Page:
La Calle: Spatial Conflicts and Urban Renewal in a Southwest City

La Calle: Spatial Conflicts and Urban Renewal in a Southwest City

By: Lydia R. Otero (author)Paperback

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On March 1, 1966, the voters of Tucson approved the Pueblo Center Redevelopment Project Arizona s first major urban renewal project which targeted the most densely populated eighty acres in the state. For close to one hundred years, tucsonenses had created their own spatial reality in the historical, predominantly Mexican American heart of the city, an area most called la calle. Here, amid small retail and service shops, restaurants, and entertainment venues, they openly lived and celebrated their culture. To make way for the Pueblo Center s new buildings, city officials proceeded to displace la calle s residents and to demolish their ethnically diverse neighborhoods, which, contends Lydia Otero, challenged the spatial and cultural assumptions of postwar modernity, suburbia, and urban planning. Otero examines conflicting claims to urban space, place, and history as advanced by two opposing historic preservationist groups: the La Placita Committee and the Tucson Heritage Foundation. She gives voice to those who lived in, experienced, or remembered this contested area, and analyzes the historical narratives promoted by Anglo American elites in the service of tourism and cultural dominance. "La Calle" explores the forces behind the mass displacement: an unrelenting desire for order, a local economy increasingly dependent on tourism, and the pivotal power of federal housing policies. To understand how urban renewal resulted in the spatial reconfiguration of downtown Tucson, Otero draws on scholarship from a wide range of disciplines: Chicana/o, ethnic, and cultural studies; urban history, sociology, and anthropology; city planning; and cultural and feminist geography."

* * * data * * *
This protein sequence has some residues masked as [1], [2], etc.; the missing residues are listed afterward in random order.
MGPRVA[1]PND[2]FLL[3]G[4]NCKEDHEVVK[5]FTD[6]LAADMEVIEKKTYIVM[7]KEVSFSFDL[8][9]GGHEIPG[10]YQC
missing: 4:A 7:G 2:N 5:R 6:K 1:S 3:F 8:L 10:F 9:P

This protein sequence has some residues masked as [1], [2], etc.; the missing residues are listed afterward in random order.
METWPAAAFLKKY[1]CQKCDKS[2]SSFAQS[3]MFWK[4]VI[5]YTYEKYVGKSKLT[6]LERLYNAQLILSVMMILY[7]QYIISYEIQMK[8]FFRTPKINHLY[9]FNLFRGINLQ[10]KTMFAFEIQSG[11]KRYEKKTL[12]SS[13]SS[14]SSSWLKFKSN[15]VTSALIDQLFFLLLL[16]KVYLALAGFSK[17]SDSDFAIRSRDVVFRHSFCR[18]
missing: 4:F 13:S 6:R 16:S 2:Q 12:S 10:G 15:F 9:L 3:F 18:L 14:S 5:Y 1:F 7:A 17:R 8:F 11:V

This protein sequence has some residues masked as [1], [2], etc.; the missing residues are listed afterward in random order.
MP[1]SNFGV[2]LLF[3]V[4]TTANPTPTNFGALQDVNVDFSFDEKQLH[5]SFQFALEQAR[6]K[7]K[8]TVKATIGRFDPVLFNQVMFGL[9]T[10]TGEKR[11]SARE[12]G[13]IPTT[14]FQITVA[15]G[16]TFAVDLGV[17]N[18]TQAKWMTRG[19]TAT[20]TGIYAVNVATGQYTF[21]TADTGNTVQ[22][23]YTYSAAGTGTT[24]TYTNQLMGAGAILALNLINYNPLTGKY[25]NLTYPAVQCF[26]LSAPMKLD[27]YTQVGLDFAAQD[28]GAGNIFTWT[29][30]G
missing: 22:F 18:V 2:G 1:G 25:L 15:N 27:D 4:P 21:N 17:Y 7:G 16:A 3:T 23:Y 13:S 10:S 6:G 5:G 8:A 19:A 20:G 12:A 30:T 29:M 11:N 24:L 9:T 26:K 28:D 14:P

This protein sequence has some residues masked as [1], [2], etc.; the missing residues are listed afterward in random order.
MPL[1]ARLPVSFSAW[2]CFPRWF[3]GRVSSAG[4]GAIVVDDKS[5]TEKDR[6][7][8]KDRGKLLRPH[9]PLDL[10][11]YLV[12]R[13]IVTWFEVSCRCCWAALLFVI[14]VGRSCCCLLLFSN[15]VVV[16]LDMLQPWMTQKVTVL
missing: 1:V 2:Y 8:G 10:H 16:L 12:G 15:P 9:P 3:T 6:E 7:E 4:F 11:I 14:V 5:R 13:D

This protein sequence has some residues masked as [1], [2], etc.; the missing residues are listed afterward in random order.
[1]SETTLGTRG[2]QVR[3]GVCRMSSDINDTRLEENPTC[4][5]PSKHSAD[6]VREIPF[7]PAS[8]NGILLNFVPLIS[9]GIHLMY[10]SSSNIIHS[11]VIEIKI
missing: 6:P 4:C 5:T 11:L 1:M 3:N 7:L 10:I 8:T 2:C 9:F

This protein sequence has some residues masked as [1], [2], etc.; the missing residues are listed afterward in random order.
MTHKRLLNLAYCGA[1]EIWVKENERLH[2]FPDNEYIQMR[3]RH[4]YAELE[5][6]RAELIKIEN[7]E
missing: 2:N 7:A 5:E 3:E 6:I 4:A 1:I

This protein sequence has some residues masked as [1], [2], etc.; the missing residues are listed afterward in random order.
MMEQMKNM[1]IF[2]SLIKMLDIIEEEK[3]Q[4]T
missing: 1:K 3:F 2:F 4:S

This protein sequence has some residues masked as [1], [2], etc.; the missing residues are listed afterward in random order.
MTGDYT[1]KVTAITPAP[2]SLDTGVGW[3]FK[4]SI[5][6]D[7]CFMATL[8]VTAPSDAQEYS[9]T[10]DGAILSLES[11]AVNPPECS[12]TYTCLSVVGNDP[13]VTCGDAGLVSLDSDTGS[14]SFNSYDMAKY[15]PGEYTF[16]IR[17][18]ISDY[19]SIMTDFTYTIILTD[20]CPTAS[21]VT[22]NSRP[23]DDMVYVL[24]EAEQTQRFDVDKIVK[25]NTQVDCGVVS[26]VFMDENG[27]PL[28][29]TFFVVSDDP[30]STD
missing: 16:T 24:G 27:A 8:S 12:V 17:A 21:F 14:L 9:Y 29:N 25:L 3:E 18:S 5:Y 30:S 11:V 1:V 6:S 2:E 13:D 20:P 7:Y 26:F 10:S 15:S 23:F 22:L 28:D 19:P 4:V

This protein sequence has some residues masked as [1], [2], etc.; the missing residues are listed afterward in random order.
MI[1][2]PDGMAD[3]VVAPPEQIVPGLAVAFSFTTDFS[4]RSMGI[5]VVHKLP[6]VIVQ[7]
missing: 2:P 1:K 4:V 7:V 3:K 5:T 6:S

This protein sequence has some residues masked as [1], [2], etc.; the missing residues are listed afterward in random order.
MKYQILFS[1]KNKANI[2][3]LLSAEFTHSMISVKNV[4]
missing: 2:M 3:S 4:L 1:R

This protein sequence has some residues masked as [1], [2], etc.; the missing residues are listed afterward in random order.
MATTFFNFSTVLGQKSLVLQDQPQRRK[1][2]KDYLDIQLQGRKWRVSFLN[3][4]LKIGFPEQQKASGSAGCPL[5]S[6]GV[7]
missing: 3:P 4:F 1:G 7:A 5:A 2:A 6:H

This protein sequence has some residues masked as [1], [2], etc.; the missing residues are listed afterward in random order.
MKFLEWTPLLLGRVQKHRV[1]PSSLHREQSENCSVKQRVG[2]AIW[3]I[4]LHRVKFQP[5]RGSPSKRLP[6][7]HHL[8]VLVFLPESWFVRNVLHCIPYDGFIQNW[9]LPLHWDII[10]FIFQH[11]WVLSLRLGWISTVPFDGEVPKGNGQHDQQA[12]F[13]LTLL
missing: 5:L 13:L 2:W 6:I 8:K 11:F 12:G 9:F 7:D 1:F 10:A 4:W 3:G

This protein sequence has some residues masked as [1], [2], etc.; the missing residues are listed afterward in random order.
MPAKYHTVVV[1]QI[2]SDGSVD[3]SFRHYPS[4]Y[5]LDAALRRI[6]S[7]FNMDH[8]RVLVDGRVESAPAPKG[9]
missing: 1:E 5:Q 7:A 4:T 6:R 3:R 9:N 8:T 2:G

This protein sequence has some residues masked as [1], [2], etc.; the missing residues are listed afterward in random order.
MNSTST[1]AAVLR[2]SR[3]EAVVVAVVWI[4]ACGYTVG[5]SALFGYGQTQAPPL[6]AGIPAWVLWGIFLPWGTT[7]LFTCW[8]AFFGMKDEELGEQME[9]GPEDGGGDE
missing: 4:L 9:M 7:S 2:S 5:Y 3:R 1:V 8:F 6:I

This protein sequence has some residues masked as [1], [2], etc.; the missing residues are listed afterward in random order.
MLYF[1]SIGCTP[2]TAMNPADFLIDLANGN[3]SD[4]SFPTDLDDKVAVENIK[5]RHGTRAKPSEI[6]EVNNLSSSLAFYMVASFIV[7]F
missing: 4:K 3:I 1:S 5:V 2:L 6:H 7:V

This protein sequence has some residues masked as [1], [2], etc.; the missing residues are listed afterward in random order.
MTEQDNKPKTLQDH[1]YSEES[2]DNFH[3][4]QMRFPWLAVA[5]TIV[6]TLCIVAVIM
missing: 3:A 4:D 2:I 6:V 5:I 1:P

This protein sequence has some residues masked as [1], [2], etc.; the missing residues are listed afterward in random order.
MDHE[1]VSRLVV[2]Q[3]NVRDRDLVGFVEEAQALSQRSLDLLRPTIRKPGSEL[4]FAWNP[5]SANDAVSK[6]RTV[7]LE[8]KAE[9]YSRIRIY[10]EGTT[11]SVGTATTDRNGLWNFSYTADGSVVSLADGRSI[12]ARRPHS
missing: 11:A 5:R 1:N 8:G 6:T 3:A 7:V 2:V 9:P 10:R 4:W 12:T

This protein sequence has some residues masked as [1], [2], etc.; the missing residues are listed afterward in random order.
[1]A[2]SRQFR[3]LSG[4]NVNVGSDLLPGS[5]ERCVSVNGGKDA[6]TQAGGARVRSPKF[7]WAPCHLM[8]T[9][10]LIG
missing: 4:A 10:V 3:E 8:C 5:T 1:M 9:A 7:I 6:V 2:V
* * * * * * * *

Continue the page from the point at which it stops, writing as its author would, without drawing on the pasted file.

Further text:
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About Author

Lydia Otero is an assistant professor in the Department of Mexican American and Raza Studies at the University of Arizona. Her work on claiming place, historic preservation, and Mexican American resistance in the 1930s has appeared as contributions to various anthologies. Otero has family roots in Southern Arizona on both sides and for several generations.

Product Details

  • publication date: 15/09/2010
  • ISBN13: 9780816528882
  • Format: Paperback
  • Number Of Pages: 288
  • ID: 9780816528882
  • weight: 381
  • ISBN10: 0816528888

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